The idea that six types of loneliness exist left me feeling abandoned in Siberia six times over.  Yup, Chödrön owed me an explanation.

Usually we regard loneliness as an enemy.  Heartache is not something we choose to invite in.  It’s restless and pregnant and hot with the desire to escape and find something or someone to keep us company.  When we can rest in the middle, we begin to have a nonthreatening relationship with loneliness, a relaxing and cooling loneliness that completely turns our usual fearful patterns upside down.

How does a traveler quell bursts of loneliness?  Why, engage in the six kinds of “cool loneliness” that Chödrön alludes to: less desire, contentment, avoiding unnecessary activity, complete discipline, not wandering in the world of desire, and not seeking security from one’s meandering thoughts.

So many travelers hunt for sensory experiences, but are we merely filling a void?  A need for comfort?  Without dissecting all six types, it’s important to examine our relationship to loneliness.  I use to dread solo travel, afraid of what my quiet mind might produce.  Lonely moments can breed intimate self-awareness.  The eye opening revelations I discovered about myself were usually on solo trips.

Chapter 16 – Servants of Peace

I vividly remember a Swiss couple we encountered at the Laos/Cambodia border.

“Oh, you better watch the border guards here.  They’re greedy bastards, asking for bribes to enter their country.  Don’t crack, always offer $5.00 US dollars.”

Suddenly, I felt ashamed to be associated with them.

“Generosity, the journey of learning how to give.  When we feel inadequate and unworthy, we hoard things.  We are so afraid – afraid of losing, afraid of feeling even more poverty-stricken than we do already.  This holding on causes us to suffer greatly.  We wish for comfort, but instead we reinforce aversion, the sense of sin, and the feeling that we are a hopeless case.”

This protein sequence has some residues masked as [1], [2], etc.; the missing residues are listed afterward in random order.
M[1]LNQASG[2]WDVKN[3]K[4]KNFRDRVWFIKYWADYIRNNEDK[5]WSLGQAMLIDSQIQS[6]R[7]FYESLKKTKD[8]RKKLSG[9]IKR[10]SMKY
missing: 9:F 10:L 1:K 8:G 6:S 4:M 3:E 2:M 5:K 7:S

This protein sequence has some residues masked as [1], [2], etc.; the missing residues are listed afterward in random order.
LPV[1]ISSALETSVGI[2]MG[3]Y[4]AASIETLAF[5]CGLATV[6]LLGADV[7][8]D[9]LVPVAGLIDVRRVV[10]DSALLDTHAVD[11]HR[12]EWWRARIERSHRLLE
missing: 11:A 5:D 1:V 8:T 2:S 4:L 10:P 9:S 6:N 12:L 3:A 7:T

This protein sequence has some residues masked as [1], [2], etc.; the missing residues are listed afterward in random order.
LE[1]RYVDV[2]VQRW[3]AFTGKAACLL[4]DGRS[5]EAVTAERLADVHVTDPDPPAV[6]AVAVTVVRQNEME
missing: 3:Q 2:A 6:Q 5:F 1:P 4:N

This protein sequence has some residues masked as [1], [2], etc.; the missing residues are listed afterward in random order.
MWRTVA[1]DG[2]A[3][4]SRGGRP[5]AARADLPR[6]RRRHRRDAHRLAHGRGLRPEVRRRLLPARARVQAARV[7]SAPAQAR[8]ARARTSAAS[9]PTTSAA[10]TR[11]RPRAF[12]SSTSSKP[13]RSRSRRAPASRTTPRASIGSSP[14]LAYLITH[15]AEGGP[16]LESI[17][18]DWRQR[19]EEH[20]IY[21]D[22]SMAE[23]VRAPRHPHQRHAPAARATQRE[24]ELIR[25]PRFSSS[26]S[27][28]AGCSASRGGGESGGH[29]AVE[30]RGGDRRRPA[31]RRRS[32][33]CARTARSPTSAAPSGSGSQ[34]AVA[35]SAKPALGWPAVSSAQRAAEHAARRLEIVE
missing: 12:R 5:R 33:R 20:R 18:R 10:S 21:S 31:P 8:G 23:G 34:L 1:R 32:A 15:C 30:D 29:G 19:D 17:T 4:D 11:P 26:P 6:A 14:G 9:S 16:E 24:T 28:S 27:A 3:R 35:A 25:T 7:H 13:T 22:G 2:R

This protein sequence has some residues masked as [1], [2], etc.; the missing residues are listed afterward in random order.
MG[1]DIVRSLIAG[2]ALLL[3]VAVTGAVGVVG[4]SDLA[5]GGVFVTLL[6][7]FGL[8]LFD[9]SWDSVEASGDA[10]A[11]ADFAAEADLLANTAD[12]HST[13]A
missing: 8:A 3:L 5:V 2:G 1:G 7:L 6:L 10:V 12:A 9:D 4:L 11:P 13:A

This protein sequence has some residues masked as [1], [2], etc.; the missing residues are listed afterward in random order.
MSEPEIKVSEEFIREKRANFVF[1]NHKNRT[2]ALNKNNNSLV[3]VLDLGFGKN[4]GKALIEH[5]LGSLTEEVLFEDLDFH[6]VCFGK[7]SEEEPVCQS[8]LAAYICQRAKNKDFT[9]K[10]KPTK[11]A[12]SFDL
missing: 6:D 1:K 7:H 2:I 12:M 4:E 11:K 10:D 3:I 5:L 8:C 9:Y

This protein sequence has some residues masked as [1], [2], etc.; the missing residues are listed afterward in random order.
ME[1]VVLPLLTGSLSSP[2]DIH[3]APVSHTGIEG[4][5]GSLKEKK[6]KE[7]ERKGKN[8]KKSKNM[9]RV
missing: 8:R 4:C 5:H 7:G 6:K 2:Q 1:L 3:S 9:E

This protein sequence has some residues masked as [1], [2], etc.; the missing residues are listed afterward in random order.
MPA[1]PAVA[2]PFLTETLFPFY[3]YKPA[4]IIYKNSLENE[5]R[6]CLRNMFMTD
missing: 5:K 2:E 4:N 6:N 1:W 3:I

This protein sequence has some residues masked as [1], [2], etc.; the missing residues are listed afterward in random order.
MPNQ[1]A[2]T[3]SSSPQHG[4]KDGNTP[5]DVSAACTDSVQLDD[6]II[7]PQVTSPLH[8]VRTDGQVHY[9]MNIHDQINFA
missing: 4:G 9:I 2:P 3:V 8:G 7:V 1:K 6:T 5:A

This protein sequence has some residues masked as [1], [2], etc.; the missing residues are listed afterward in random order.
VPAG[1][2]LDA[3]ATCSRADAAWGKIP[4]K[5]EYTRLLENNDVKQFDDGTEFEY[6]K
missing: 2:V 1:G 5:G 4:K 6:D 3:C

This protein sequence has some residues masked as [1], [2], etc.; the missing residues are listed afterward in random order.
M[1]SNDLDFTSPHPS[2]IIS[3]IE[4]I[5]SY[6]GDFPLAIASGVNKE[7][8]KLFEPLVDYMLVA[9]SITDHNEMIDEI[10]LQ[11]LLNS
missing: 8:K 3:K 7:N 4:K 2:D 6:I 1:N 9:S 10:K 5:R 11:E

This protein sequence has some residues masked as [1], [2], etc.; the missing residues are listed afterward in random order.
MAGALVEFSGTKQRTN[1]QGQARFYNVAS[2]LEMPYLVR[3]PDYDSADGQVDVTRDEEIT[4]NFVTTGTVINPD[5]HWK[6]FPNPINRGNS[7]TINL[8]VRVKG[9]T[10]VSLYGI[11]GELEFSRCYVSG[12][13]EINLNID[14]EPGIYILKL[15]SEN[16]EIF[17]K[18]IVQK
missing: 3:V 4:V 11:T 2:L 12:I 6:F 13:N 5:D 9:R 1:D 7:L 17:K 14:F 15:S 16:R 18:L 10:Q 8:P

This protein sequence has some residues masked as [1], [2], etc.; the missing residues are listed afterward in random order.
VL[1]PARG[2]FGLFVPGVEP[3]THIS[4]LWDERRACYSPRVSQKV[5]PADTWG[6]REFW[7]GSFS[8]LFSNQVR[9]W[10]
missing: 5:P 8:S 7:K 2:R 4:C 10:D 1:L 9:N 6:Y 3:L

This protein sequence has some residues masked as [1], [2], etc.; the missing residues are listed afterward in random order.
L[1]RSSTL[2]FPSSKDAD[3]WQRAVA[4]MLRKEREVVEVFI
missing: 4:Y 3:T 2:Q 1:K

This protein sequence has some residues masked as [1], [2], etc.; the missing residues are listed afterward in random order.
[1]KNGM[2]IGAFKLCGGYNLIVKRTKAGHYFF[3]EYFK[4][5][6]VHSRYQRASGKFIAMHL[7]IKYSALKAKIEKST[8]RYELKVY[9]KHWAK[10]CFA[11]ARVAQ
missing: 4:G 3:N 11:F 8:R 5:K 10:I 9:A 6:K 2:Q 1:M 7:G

I wholeheartedly support budget travel, but sometimes my conscience barks.  At what price?  I never, ever want to breed cynicism to a fine point that I quibble about an extra $2.00 with a person who earns $200 US dollars a month.  Generosity doesn’t just apply to others, but ourselves as well.  Letting go will chisel through constraints, turning us into the fearless.  Chödrön says it best:

“Real transformation takes place when we let go of our attachment and give away what we think we can’t.”

My one criticism of religion are the flaky, nonsensical aspects that simply don’t add up.  Maybe I’m a realist, but a patchouli smelling nutcase swathed in a turban chanting “Ohhhmm” rarely satisfies, but offers endless laughs.  I need my spirituality to be useful.

I can guarantee, when things do fall apart, this book delivers practical, graspable advice for the lost.  Like Pauline Frommer, I’m also a firm believer in reading everything, not just travel oriented material.

Growth and potential is derived from a plethora of sources, albeit music, poetry, literature, art – not just travel.  Wherever you gather inspiration, it can make life and travel that much richer.

What have you done when things fell apart, whether related to travel or not?